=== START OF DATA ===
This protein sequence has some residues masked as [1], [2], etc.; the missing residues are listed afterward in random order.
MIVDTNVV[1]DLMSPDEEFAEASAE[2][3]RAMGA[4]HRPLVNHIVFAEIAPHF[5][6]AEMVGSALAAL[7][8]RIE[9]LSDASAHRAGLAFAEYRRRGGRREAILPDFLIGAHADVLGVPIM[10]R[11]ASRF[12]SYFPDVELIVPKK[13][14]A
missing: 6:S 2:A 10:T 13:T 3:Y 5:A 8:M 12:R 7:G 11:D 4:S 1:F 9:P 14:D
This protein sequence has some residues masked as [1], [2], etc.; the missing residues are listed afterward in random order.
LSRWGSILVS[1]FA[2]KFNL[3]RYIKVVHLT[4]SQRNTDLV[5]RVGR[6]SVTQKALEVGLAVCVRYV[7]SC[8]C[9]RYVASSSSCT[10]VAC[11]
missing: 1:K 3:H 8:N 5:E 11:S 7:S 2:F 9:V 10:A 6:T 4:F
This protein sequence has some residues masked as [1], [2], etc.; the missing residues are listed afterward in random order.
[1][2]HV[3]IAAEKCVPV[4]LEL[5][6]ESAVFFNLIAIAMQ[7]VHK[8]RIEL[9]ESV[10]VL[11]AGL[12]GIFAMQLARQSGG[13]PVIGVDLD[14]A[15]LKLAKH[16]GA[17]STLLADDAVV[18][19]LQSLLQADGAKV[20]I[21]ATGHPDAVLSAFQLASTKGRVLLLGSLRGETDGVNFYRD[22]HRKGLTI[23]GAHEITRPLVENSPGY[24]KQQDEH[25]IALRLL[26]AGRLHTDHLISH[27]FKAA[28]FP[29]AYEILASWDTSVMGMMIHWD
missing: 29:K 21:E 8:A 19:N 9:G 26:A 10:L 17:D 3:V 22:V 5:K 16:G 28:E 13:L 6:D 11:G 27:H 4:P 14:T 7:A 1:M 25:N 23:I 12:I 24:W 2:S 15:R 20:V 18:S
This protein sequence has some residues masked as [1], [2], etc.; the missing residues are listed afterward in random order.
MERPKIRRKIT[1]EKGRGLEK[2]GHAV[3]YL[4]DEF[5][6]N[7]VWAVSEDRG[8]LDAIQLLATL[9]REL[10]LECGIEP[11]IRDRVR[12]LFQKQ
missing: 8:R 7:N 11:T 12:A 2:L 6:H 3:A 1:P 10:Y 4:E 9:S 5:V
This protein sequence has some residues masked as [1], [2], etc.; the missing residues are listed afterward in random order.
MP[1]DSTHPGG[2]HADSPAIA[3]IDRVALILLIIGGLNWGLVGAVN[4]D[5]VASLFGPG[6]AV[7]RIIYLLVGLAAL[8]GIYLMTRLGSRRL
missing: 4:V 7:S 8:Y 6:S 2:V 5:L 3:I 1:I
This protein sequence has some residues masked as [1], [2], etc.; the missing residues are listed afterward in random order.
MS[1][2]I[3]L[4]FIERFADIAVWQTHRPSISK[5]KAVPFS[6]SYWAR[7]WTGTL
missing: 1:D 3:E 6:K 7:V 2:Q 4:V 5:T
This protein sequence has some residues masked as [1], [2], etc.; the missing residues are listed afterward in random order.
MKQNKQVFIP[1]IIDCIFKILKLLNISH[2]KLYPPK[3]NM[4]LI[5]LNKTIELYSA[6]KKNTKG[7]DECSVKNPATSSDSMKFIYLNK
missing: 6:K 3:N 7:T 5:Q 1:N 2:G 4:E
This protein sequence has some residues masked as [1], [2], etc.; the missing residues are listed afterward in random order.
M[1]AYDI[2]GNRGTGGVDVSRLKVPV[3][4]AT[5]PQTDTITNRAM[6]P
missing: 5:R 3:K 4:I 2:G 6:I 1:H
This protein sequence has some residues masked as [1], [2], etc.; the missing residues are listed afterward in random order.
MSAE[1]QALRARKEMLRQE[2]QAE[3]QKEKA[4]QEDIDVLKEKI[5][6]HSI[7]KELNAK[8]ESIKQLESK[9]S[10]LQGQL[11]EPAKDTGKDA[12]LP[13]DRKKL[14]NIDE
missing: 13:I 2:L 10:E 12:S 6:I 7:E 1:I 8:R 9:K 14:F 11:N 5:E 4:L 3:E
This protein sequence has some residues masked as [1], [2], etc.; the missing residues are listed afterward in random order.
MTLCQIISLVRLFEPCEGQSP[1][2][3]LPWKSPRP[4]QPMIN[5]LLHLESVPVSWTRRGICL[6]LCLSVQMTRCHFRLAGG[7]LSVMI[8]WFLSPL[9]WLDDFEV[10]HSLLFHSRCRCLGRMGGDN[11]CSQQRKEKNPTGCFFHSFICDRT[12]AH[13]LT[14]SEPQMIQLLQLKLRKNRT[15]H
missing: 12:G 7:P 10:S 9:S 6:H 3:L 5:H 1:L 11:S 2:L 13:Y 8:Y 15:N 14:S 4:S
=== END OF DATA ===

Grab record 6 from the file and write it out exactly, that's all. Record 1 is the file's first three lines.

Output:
This protein sequence has some residues masked as [1], [2], etc.; the missing residues are listed afterward in random order.
MS[1][2]I[3]L[4]FIERFADIAVWQTHRPSISK[5]KAVPFS[6]SYWAR[7]WTGTL
missing: 1:D 3:E 6:K 7:V 2:Q 4:V 5:T